It’s a strange thing to be very impressed by a cutting edge movie in the theatre, but then, not watch it again for nine years. Such is the case for me with 28 Days Later. I even purchased the DVD a few years ago, and only just now dedicated myself to watching it for this occasion. Now, the common misconception about this movie is that it is a zombie flick. While it does have the trappings of one, these people are not zombies, merely human beings who have been infected with a virus that turns them into rage-filled animalistic people. This film presents a very interesting and clearly expressed departure from that classic subgenre while still baring some resemblance to it.
It has been twenty-eight days since Jim (Cillian Murphy), a young bicycle courier, was knocked off his bike and injured in a car accident. When he wakes up from his coma, the world has changed. London is deserted, litter-strewn and grim, and it seems the entire world has disappeared. The truth, however, is even more horrifying – a devastating psychological virus has been unleashed upon the world, turning the population into blood-crazed psychopaths driven only to kill and destroy the uninfected. Jim coincidentally joins up with the tough and strong-willed Selena (Naomie Harris), who has become accustomed to the hard reality of survival. While out-running the savage infected, Jim and Selena add the father and daughter survivors of Frank (Brendan Gleeson) and Hannah (Megan Burns) to their struggle to get out of the city to a military encampment at Manchester, but there, their troubles are just beginning.
This movie was shot on standard definition digital video camcorders, and so, it offers a rather unique visual quality. Director Danny Boyle even did post-production work to further degrade the picture quality to give it an even rougher look to reflect the film’s harsh reality. I think this was an immensely successful artistic idea. The Canon XL1 camera clearly performed well in low light situations allowing the filmmakers to create some strong contrast and atmosphere. From that digital video quality comes a bleak appearance which dominates the movie, even in broad daylight. 28 Days Later is shot amazingly well with a lot of intense, kinetic camera work heightening the chaos and adrenalin pumping terror. The cinematography regularly highlights the desolate landscape of London, and shows how isolated these characters are from any semblance of civilization. The overall tone and visual style is unlike any film I believe I’ve ever seen, and in those dark scenes, this movie can look immensely gorgeous.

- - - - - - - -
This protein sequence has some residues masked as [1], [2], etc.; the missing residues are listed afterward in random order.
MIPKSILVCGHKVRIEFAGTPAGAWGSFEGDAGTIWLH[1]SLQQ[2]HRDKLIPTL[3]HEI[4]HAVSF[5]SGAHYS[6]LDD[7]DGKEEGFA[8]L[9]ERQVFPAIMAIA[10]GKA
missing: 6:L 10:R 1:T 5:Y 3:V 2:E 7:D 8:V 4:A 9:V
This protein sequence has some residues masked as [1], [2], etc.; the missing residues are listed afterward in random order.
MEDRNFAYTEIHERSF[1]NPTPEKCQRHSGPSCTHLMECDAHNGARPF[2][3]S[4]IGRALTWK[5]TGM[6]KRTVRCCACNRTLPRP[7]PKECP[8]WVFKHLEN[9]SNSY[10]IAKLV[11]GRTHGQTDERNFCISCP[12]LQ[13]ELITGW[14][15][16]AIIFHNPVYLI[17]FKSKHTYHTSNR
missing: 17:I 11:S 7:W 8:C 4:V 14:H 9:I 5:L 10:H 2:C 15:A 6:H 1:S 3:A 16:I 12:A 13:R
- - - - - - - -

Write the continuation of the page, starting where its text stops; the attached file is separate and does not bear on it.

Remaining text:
This movie doesn’t focus heavily on the intense fury of the infected. While it does that exceptionally well creating many tense and violent sequences, and making them count when they do occur, it instead takes most of its screentime to focus on its characters, and make the story about their struggles for survival. We are given strong character building scenes which create an emotional context for the audience. It let’s us know how this horrific event has affected them, and invests the audience in the depth of those characters. They are heartfelt and intelligent people that you can come to care about. On the most part, this is a very well-acted movie with some strong recognizable talents.
This was my first exposure to Cillian Murphy, and he delivers a very grounded and human performance. He and Naomie Harris really warm to one another as the film goes on, and create a very heartfelt chemistry. Harris herself slowly peals back the tougher exterior of Selena to ultimately show the vulnerability deep down inside. She had to be tough to survive, but Jim allows her to show her true self. Harris displays a wide range of talent in this role that starts out as a self-minded survivalist willing to cut loose anyone at a moment’s notice to a strongly sentimental and hopeful person.
Brendan Gleeson does a fine job making Frank a very wholesome father. He has a lot of heart, and rarely allows despair or desperation to creep into himself. He keeps a positive attitude which really boosts the mood of the picture, and gives hope to all of the characters. Christopher Eccleston turns in a hardened and off-putting performance as Major West, the leader of the military encampment. He certainly has the presence and authority of a leader, and gradually creates an intimidating foil for our protagonists.